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Enter ALCIBIADES, with drum and fife, in warlike

manner ; PHRYNIA and TIMANDRA. Alcib.

What art thou there? Speak. Tim. A beast, as thou art.

The canker gnaw thy heart, For showing me again the eyes of man!

Alcib. What is thy name? Is man so hateful to thee, That art thyself a man?

Tim. I am misanthropos, and hate mankind.
For thy part, I do wish thou wert a dog,
That I might love thee something.
Alcib.

I know thee well;
But in thy fortunes am unlearn'd and strange.
Tim. I know thee too; and more, than that I

know thee,
I not desire to know. Follow thy drum;
With man's blood paint the ground, gules, gules:
Religious canons, civil laws are cruel;
Then what should war be? This fell whore of thine
Hath in her more destruction than thy sword,
For all her cherubin look.

Thy lips rot off!
Tim. I will not kiss thee; then the rot returns
To thine own lips again.

Alcib. How came the noble Timon to this change?

Tim. As the moon does, by wanting light to give : But then renew I could not, like the moon; There were no suns to borrow of. Alcib.

Noble Timon, What friendship may I do thee?

Phr.

Tim.

None, but to
Maintain my opinion.
Alcib.

What is it, Timon?
Tim. Promise me friendship, but perform none : If
Thou wilt not promise, the gods plague thee, for
Thou art a man! if thou dost perform, confound

thee, For thou'rt a man!

Alcib. I have heard in some sort of thy miseries. Tim. Thou saw'st them, when I had prosperity. Alcib. I see them now; then was a blessed time. Tim. As thine is now, held with a brace of harlots. Timan. Is this the Athenian minion, whom the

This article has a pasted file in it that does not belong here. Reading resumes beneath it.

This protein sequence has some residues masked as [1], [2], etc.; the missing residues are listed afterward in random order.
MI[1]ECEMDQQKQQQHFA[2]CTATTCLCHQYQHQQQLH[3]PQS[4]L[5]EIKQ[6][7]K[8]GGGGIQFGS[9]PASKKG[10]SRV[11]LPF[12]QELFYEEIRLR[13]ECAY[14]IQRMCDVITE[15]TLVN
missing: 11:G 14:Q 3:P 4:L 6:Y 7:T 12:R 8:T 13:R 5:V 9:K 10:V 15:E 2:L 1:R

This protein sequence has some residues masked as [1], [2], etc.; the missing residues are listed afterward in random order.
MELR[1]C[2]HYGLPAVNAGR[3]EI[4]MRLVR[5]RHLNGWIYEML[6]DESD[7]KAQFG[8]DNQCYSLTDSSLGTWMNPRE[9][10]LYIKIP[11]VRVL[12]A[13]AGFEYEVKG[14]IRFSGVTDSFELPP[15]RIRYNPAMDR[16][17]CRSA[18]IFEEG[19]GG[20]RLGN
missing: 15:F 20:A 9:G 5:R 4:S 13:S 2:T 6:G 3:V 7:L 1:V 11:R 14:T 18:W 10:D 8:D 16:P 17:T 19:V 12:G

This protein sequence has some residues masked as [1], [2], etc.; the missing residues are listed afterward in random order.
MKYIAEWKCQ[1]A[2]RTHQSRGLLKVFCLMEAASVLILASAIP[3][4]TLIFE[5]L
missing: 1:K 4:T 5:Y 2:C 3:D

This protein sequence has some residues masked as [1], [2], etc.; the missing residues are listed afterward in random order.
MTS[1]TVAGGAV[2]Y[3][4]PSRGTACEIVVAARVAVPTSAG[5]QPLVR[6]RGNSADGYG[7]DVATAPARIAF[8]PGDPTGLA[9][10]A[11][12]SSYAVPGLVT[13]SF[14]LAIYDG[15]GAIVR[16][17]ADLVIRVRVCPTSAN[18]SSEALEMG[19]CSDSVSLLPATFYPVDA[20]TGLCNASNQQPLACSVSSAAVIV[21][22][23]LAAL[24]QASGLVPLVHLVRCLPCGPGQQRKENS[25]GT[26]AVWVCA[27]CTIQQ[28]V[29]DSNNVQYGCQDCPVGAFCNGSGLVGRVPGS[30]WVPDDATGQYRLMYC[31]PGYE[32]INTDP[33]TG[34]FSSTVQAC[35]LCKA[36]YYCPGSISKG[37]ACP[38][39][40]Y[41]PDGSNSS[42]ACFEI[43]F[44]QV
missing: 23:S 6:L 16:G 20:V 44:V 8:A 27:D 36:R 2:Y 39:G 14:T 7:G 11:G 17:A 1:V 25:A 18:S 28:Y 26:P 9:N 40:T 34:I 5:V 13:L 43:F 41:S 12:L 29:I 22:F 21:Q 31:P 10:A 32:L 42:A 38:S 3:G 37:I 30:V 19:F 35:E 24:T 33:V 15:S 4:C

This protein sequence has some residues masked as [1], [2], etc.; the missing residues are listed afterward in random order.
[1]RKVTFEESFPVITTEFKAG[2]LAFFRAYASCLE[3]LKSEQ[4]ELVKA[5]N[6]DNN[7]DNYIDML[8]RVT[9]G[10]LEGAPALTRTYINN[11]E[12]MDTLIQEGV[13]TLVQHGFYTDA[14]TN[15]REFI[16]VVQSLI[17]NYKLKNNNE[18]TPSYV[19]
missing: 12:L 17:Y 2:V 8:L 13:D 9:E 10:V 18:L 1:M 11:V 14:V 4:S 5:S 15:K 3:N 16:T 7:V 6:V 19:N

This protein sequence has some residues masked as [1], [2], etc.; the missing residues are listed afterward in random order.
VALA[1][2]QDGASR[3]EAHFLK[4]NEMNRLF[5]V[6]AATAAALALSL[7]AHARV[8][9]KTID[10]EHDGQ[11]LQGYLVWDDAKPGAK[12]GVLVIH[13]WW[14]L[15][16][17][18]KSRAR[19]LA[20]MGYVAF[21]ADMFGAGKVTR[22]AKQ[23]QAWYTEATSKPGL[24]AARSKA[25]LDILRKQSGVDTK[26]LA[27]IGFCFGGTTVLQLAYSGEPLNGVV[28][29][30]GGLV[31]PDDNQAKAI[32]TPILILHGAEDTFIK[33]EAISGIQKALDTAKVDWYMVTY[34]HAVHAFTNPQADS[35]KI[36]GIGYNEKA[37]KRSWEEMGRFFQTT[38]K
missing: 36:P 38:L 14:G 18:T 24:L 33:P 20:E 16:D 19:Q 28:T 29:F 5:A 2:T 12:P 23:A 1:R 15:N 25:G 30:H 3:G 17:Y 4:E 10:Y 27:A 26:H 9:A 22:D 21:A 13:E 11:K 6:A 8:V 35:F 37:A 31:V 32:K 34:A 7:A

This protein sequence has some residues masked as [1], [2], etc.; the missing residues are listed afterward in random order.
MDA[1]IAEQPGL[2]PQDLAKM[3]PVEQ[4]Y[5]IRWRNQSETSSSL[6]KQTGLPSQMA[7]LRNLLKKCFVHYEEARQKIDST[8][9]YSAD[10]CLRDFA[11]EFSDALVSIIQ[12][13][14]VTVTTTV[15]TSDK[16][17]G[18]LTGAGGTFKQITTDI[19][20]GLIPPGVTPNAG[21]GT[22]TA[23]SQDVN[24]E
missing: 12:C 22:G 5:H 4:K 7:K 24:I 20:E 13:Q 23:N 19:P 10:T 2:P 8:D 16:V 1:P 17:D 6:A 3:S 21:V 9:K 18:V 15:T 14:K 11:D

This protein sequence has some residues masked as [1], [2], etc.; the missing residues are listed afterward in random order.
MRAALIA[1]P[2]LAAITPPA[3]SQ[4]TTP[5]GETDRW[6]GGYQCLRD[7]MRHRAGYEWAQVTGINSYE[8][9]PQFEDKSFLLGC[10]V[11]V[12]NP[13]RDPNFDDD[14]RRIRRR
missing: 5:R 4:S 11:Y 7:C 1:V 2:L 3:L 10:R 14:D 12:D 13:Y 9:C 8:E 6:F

world Voic'd so regardfully?

Art thou Timandra ? Timan.

Yes, Tim. Be a whore still! they love thee not, that

use thee; Give them diseases, leaving with thee their lust. Make use of thy salt hours : season the slaves For tubs, and baths; bring down rose-cheeked youth To the tub-fast, and the diet. 4 Timan.

Hang thee, monster! Alcib. Pardon him, sweet Timandra; for his wits Are drown's and lost in his calamities. I have but little gold of late, brave Timon, The want whereof doth daily make revolt In my penurious band : I have heard, and griev'd, How cursed Athens, mindless of thy worth,

Tim.

4 Alluding to the cure for the lues venerea then in practice,

Forgetting thy great deeds, when neighbour states,
But for thy sword and fortune, trod upon them,-

T'im. I prythee, beat thy drum, and get thee gone.
Alcib. I am thy friend, and pity thee, dear Timon.
Tim. How dost thou pity him, whom thou dost

trouble?
I had rather be alone.
Alcib.

Why, fare thee well:
Here's some gold for thee.
Tim.

Keep't, I cannot eat it.
Alcib. When I have laid proud Athens on a

heap,
Tim. Warr'st thou 'gainst Athens?
Alcib.

Ay, Timon, and have cause.
Tim. The gods confound them all i'thy conquest;

and Thee after, when thou hast conquer'd! Alcib.